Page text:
Jonathan Majors

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Jonathan Majors
Born (1989-09-07) September 7, 1989 (age 31)
EducationUniversity of North Carolina School of the Arts (BFA)
Yale University (MFA)
OccupationActor
Years active2017–present
Children1

Jonathan Majors (born September 7, 1989)[1][2] is an American actor. He rose to prominence after starring in the independent feature film The Last Black Man in San Francisco (2019). He garnered wider notice for portraying Atticus Freeman in the HBO television series Lovecraft Country.

Early life[edit]

Majors was born in Lompoc, California,[3] and spent his early years living with his family—his mother, a pastor,[3] his older sister, Monica, and younger brother, Cameron—on the Vandenberg military base, due to his father being in the Air Force.[4] Majors said in 2020 that, "Our father, who loved us dearly, just kind of disappeared one day ... and he resurfaced 17 years later."[4] Majors has since reconnected with his father.[5] The family soon moved to Dallas, Texas.[6] Majors subsequently lived in Georgetown, Texas, outside of Austin, Texas,[6] and later grew up in Cedar Hill, Texas.[6]

As a teenager, Majors faced numerous struggles; he was arrested for shoplifting, suspended from high school for getting into a fight, and at one point he lived in his car while working two jobs to make ends meet.[4] He eventually found a "safe space" in the world of theatre.[4]

Majors studied for his bachelor's degree at the University of North Carolina School of the Arts,[7] and later attended the Yale School of Drama; he graduated with an MFA in 2016.[8]

Career[edit]

2017–2018: Early work[edit]

Majors secured his first on screen role in the ABC miniseries When We Rise while still a student at Yale.[9][10] In the series, Majors portrayed real-life gay activist Ken Jones; as part of his research for the role, he met with Jones before playing him.[11]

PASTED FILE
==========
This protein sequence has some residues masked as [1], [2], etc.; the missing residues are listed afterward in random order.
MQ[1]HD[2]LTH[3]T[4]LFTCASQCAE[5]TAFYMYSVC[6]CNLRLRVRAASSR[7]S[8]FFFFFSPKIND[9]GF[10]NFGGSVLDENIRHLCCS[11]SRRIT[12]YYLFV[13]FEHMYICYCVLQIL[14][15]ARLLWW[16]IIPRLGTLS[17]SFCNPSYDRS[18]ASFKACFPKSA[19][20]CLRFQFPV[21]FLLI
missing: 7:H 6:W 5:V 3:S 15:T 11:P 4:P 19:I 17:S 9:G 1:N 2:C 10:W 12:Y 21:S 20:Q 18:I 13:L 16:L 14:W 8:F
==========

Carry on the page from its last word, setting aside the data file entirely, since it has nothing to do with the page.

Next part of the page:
That same year, Majors appeared in his first feature film role as Corporal Henry Woodson in the revisionist Western film Hostiles, written and directed by Scott Cooper. The film had its world premiere at the Telluride Film Festival on September 2, 2017.[12] It was also screened at the Toronto International Film Festival on September 10, 2017.[13] More roles followed, in the 2018 films White Boy Rick and Out of Blue.[14][15] Both of these filmed screened at the 2018 Toronto International Film Festival,[16] with the latter competing for the Platform Prize.[17]

2019–present: Breakthrough[edit]

In 2019, Majors rose to prominence after starring in Joe Talbot's critically acclaimed independent feature film The Last Black Man in San Francisco, for which he received an Independent Spirit Award nomination.[18] The film had its world premiere at the Sundance Film Festival on January 26, 2019.[19] It was released by A24 in the United States on June 7, 2019.[20] Former President of the United States Barack Obama rated it as one of the best films of 2019.[21] Majors' performance was praised by critics; Manohla Dargis of The New York Times called his performance "a mournful heartbreaker",[22] while Rolling Stone described his turn as "both deeply sensitive and charmingly left-of-center".[23]

Majors also appeared in three other 2019 film releases: Captive State,[24] Gully,[25] and Jungleland.[26]